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Cover Up Those Legs, Please
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I suppose it's nice that summer is here. Flowers, sunshine, warm weather and all that, they're great. But I think the cooler seasons are much better. For except for the occasional addled jogger who doesn't mind his legs turning blue, there are no men to be seen on our streets in short pants during the often cold, gray seasons.

My problem is that seeing people in short pants causes me to remember things I'd very much rather not remember. It's been more than 60 years, but I still itch -- all over -- on remembering the last pair of short pants forced on me by my parents. Heavy, gray and very scratchy tweed they were, with a very scratchy matching jacket.

It's with genuine pain that I recall sitting in church in that itchy little suit, a pitiful figure trying desperately to heed the sotto voce commands of my elders to "quit squirming... quit squirming!"

The short pants we wore in the Boy Scouts along with our nifty Smokey Bear campaign hats were even worse. Tramp, tramp we'd ramble through the woods, and out I'd come -- every single time -- with a brilliant crimson rash covering my bare legs. Scratching, always scratching -- and always returning for yet another hike, and yet another dose of poison oak. For far too much of my youth, my legs were covered with that crusty white goop known as calamine lotion.

And remember how frightening those Frankenstein movies were the first time you saw them? I do, every time I see a grown man in short pants. I haven't forgotten those hyperactive peasants in lederhosen chasing the monster all over the Austrian countryside, and him turning on them to casually tear off a bare peasant leg or arm or two before galloping off to further mayhem.

I haven't forgotten, either, what seemed at the time to be the greatest humiliation of my entire life. As a matter of fact, I think it still stands as the greatest humiliation of my entire life.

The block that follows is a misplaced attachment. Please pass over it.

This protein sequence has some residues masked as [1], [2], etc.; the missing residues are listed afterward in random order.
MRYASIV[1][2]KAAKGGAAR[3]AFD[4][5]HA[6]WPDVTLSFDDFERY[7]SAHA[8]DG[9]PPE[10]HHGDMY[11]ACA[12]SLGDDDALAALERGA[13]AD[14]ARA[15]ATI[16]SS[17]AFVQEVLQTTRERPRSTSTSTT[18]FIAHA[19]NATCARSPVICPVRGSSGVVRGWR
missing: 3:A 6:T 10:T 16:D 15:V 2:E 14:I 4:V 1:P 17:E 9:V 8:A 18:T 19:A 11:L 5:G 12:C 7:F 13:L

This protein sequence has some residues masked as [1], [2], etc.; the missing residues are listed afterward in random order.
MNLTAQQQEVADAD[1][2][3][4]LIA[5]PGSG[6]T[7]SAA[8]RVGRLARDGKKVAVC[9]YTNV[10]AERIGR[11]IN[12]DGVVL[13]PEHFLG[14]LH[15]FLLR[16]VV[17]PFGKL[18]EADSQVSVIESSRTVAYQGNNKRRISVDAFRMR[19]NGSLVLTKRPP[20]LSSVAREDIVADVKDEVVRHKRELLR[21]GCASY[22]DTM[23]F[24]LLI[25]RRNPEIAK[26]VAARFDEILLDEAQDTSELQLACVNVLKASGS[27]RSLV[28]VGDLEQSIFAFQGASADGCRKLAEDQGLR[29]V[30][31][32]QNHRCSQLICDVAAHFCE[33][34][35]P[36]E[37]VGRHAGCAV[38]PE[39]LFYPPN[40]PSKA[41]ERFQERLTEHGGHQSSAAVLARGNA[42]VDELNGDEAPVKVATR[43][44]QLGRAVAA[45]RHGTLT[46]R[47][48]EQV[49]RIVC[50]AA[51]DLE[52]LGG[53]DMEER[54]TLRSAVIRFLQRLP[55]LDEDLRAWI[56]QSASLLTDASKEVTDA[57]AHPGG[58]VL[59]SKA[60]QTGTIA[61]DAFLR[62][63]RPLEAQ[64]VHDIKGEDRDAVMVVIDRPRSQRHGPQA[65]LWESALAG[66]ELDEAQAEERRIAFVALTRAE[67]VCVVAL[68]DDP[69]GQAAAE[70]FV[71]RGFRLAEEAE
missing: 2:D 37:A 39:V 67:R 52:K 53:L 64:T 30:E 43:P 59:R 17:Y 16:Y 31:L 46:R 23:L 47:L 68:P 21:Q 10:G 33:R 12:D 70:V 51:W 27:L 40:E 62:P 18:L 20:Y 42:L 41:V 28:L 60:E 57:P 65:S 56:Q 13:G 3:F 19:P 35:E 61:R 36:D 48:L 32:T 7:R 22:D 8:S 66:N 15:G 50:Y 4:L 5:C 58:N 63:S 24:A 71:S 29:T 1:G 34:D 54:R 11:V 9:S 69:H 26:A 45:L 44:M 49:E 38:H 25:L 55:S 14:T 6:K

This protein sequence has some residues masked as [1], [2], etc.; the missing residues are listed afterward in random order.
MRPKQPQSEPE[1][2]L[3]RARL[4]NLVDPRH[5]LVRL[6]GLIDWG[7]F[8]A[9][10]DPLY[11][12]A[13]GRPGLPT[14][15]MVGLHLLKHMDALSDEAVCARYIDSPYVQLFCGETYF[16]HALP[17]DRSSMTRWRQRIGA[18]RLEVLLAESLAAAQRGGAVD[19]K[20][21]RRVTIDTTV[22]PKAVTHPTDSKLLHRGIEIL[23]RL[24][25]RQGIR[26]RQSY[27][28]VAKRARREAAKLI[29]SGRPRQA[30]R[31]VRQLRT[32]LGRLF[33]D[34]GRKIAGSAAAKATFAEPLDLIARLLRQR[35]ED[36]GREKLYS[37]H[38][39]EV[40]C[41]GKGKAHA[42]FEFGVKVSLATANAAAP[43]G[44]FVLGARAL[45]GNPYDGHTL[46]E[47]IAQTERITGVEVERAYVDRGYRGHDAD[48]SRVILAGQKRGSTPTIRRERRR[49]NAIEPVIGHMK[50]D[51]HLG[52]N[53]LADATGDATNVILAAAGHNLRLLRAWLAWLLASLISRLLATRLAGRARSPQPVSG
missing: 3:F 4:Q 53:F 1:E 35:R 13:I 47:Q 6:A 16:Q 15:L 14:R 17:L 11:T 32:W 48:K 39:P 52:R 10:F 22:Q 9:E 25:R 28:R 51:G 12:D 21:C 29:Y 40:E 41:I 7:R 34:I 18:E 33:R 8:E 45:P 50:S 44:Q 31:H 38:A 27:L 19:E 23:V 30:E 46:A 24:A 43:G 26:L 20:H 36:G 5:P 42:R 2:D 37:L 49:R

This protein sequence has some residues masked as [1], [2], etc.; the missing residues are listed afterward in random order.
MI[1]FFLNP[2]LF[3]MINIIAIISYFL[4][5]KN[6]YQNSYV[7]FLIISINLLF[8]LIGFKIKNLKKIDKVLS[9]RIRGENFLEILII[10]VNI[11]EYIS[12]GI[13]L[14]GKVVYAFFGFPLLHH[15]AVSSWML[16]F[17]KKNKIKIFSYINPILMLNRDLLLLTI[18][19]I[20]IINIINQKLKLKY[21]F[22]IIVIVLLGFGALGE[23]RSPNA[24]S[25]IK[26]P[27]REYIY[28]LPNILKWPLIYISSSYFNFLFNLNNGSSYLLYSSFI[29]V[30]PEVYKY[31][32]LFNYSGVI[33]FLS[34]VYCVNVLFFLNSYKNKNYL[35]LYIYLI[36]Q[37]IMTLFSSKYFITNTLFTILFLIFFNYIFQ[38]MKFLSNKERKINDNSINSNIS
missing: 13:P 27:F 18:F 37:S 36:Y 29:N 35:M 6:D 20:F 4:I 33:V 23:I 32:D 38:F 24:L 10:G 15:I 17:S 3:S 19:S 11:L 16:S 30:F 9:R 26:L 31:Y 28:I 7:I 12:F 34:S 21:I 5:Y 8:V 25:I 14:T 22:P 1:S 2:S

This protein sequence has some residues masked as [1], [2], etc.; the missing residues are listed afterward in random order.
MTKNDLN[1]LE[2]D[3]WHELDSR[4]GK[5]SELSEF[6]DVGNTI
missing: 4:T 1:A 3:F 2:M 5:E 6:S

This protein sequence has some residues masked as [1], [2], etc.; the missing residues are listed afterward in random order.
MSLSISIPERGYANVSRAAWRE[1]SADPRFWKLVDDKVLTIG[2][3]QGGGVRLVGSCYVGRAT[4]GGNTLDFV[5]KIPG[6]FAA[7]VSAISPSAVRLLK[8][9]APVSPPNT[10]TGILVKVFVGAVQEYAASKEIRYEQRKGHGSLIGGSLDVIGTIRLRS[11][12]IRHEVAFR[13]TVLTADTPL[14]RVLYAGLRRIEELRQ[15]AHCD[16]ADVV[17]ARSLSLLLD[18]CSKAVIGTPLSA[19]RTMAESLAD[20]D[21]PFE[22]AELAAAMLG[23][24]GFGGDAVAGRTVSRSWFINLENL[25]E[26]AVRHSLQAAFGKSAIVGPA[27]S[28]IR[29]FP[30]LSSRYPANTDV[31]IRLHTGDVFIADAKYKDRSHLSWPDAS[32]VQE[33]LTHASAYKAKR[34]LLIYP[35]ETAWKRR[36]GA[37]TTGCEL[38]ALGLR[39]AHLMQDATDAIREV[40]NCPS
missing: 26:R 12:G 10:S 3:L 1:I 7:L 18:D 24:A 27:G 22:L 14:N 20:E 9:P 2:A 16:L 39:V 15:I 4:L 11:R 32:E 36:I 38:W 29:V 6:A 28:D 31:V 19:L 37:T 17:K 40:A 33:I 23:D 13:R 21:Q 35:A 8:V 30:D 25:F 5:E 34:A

What could be worse, after all, than having to play baseball in short pants? I mean real baseball against real baseball teams wearing real baseball knickers and in front of real baseball fans. Imagine that! And me an 18-year-old certain he was headed for the major leagues.

It happened in the summer of 1951. The team with the short pants was the Talmage Sluggers, considered to be one of the best of Northern California's many semi-professional teams, one the major league scouts watched closely.

The Sluggers literally went Hollywood. The Hollywood Stars, desperate to increase attendance at their Pacific Coast League games, had broken baseball's decades-old dress code the previous summer by exchanging baggy flannel knickers for short flannel pants. Hollywood got the attention it was after. People flocked to Coast League stadiums to gape at the knobby-kneed Stars.

If it worked for the Hollywood Stars, it might just work for the Talmage Sluggers. Besides, it was hot in Talmage -- the short pants would help. Thus the Sluggers ordered a batch of the peculiar pants from the Stars' supplier.

It worked. At home or away, lots of people turned out to watch us play in what the local newspapers invariably pointed out as our " Hollywood uniforms."

The underdressed Sluggers won most of the games, too. But, oh, the painful scrapes suffered from sliding into bases bare legged. Oh, the whistles and jeers and wisecracks from the grandstands and the opposing teams' dugouts. I'm not claiming it had any effect on my playing. Not at all. Some of you might wonder, though, why it is I never made it to the major leagues.

I have a confession, however. I once forgot the lessons of my youth. My only excuse is that it was during a mind-boggling heat wave. I had this perfectly good pair of jeans with holes in the knees, so I grabbed up the scissors and chopped off the jeans just above the holes. That gave me, I must admit, a pair of very cool and comfortable short pants.

It didn't stop there. When it was decided that stylish men should no longer wear bell-bottom trousers, out came the scissors again. My no longer stylish bell-bottoms quickly became stylish cutoffs -- denim cutoffs, white duck cutoffs, khaki cutoffs, corduroy cutoffs.

But soon clothing manufacturers soon realized there was no profit in allowing men to make their own short pants. So it was decreed that men of fashion must wear store-bought short pants -- jogging shorts, hiking shorts, bicycling shorts, walking-the-streets shorts, wear-anywhere shorts.

That jolted me back to sanity. Imagine actually paying for a pair of short pants. There still are a few of us who haven't done that since we were kids.

Copyright (c) Dick Meister